You’re working on a song idea that you love and then, wham. A brick wall comes from out of nowhere and you have no idea how to move forward. It’s an amazing thing when a great song reveals itself to you all at once, fully formed, but this isn’t how it usually works. Most of the time, songwriters create songs piece-by-piece over multiple writing sessions. In other words, dead-ends are inevitable, so it’s best to get comfortable with them. The next time you don’t know how to develop a musical idea, try one of these strategies:
Take a break and come back to it
It can be easy to forget that creativity is a muscle that gets tired. If you keep pushing yourself, especially when you feel tired or unmotivated, you’ll lose creative focus and resourcefulness. Stepping away for a day, week, or month will renew your energy and allow you to hear what you’re working on with refreshed ears. You might find that you know exactly how to move the idea forward after some time off, or that the idea isn’t worth putting any more effort into completing. There’s only so much time and resources to go around as a songwriter, and if something’s telling you after a break that the idea isn’t ever going to mature into a song you’re excited about, don’t tune out that feeling.
Change up something big to hear the music in a new context
This is a method that will show you whether an idea is truly valuable or not. When you’re at a dead-end, try changing something integral in the idea and seeing whether you like the result better. This could be the tempo, key, beat, melody, chord progression, or instrumentation. A major change will result in an idea that’s transformed in a big and potentially make-or-break way that unlocks new possibilities and directions––or reveals that it’s not worth it to go any further. The changed idea will probably sound totally different than the first thing you came up with, so it’s important to remember you always have the option of starting over with the original idea, or moving forward with the new one.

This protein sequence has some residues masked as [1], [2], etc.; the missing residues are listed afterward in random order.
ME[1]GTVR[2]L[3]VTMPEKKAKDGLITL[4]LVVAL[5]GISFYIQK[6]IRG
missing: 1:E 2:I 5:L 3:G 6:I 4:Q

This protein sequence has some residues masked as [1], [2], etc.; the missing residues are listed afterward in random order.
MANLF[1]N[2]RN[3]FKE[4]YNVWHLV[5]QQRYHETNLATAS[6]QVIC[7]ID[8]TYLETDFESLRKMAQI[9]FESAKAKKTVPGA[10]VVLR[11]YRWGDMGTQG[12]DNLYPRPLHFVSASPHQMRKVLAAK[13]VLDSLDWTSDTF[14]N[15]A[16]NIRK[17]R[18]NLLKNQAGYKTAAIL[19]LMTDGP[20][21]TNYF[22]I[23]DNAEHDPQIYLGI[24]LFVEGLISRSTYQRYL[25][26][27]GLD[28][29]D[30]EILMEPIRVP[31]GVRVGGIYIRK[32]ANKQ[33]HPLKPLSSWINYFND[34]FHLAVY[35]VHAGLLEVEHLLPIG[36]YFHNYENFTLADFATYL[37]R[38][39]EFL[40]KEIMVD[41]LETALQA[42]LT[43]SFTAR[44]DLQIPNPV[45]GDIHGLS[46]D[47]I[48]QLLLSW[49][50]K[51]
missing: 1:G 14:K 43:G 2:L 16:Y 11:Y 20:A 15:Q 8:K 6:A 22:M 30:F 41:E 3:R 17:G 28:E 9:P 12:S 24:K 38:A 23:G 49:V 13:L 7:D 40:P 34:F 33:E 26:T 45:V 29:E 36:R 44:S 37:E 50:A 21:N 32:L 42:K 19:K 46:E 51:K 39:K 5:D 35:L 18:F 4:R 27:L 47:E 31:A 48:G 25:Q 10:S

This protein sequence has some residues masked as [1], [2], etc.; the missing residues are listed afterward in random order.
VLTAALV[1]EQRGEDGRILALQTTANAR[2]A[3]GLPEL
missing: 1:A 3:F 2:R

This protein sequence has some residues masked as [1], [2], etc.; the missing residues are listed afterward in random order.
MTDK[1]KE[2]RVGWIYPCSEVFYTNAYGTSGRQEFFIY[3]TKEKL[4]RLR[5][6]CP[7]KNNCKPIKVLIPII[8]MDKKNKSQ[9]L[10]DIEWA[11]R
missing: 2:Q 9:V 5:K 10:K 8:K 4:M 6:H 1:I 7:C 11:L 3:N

Preserve what you like about the idea and use it in a future song
A dead-end might stop your idea in its tracks, but that doesn’t mean what you’ve created needs to be thrown out completely if you can’t move it forward intact. You may find something specific you want to keep and apply to a different song or as the starting point for a new idea: a chord progression, melody, beat, guitar effect, lyric, etc. This is a great problem-solving approach to adopt, and the flexibility it takes to pick and choose what you like and want to develop out of an idea is a massively helpful skill to have as a songwriter.
Don’t be afraid when you don’t know what to do with your music. It’s something bound to come up again and again the longer you create, and often, the songs that writers struggle with the most end up being their best.
Leslie Laurey - June 29, 2022
Ha😚u are so correct. Coming back to a cut, especially after over rehersal is critical. You play it back, everybody’s tired of their part.so guess what? Don’t play it for a week, give contributors time to assess tone and timbre, think tempo🤔 and guess what? After all that second guessing, u had a semi- hit after all.